Social enterprise as Communised Capitalism: Towards a collectivist, redistributive and egalitarian economic growth model for developing countries

  • Victor Chikadzi
  • Ajwang Warria
Keywords: Captalism, communised capitalism, social enterprise, poverty, inequality

Abstract

This paper is written as a tribute to the late Professor Kaseke. He was to us a colleague, friend and academic mentor. As a student of social planning and a social development proponent, Professor Kaseke's work, just like many other social planners; was partly focused on finding practical ways to harmonize the simultaneous pursuit of social and economic objectives. This paper builds on this work; we argue that the social enterprise model of operation that has characterised the nonprofit sector globally over the past few years can be adopted at a macro level as a socio- economic model for developing countries. For years, social workers and social development planners have battled to find ways to harmonise the simultaneous pursuit of social and economic objectives. Lessons drawn from researching social enterprises show its potential as a typology of organisation with a model of operation that can be adopted at a macro level leading to a new economic model. Such an economic order would lead to a collectivist, redistributive and egalitarian growth model based on communised capitalism.It is our contention that, using state interventionism, the social enterprise model can be adopted at a macro level to create a three-tier economic order in which capitalism coexists alongside communised capitalism. Capitalism in its current configuration has led to high levels of poverty and inequality in most developing countries. While we may not totally  dispense with capitalism, lessons gleaned from the operations of social enterprises point towards a potential for a new type of economic system that could potentially bring a more just and equitable socio-economic order in developing countries.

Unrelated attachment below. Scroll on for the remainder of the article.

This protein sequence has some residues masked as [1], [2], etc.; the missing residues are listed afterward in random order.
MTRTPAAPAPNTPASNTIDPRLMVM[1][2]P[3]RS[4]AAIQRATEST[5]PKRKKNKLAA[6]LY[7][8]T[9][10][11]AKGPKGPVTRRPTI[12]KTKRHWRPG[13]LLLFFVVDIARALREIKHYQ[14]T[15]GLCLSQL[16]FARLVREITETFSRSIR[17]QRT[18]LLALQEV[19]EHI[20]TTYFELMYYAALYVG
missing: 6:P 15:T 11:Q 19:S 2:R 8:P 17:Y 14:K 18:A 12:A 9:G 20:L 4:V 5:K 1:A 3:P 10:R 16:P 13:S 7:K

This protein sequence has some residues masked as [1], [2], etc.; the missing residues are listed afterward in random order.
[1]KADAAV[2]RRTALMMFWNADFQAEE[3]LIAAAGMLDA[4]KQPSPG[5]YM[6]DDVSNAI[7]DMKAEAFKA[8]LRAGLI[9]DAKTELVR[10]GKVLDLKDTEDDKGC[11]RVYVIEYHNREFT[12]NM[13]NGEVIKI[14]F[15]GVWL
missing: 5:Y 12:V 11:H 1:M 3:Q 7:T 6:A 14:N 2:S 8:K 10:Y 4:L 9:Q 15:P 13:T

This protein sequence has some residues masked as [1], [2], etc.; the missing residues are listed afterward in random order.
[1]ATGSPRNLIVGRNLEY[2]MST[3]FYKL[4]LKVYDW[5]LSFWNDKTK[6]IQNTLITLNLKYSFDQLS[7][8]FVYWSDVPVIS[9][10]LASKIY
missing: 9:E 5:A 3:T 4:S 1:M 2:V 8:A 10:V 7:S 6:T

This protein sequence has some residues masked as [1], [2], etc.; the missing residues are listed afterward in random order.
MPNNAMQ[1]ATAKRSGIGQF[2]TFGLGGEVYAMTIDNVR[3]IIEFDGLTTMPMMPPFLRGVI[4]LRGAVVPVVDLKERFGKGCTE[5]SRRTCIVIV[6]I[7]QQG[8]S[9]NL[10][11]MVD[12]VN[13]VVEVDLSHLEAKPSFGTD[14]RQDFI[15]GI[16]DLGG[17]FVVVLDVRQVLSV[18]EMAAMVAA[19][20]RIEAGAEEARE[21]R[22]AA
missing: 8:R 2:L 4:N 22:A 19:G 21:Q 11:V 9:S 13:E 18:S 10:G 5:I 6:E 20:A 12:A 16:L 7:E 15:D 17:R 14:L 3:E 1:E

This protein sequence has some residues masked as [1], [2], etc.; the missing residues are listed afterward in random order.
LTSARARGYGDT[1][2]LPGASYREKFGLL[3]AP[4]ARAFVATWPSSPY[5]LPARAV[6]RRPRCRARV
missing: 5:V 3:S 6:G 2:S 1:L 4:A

Key words: Captalism, communised capitalism, social enterprise, poverty, inequality

Published
2018-04-23

Journal Identifiers


eISSN: 1012-1080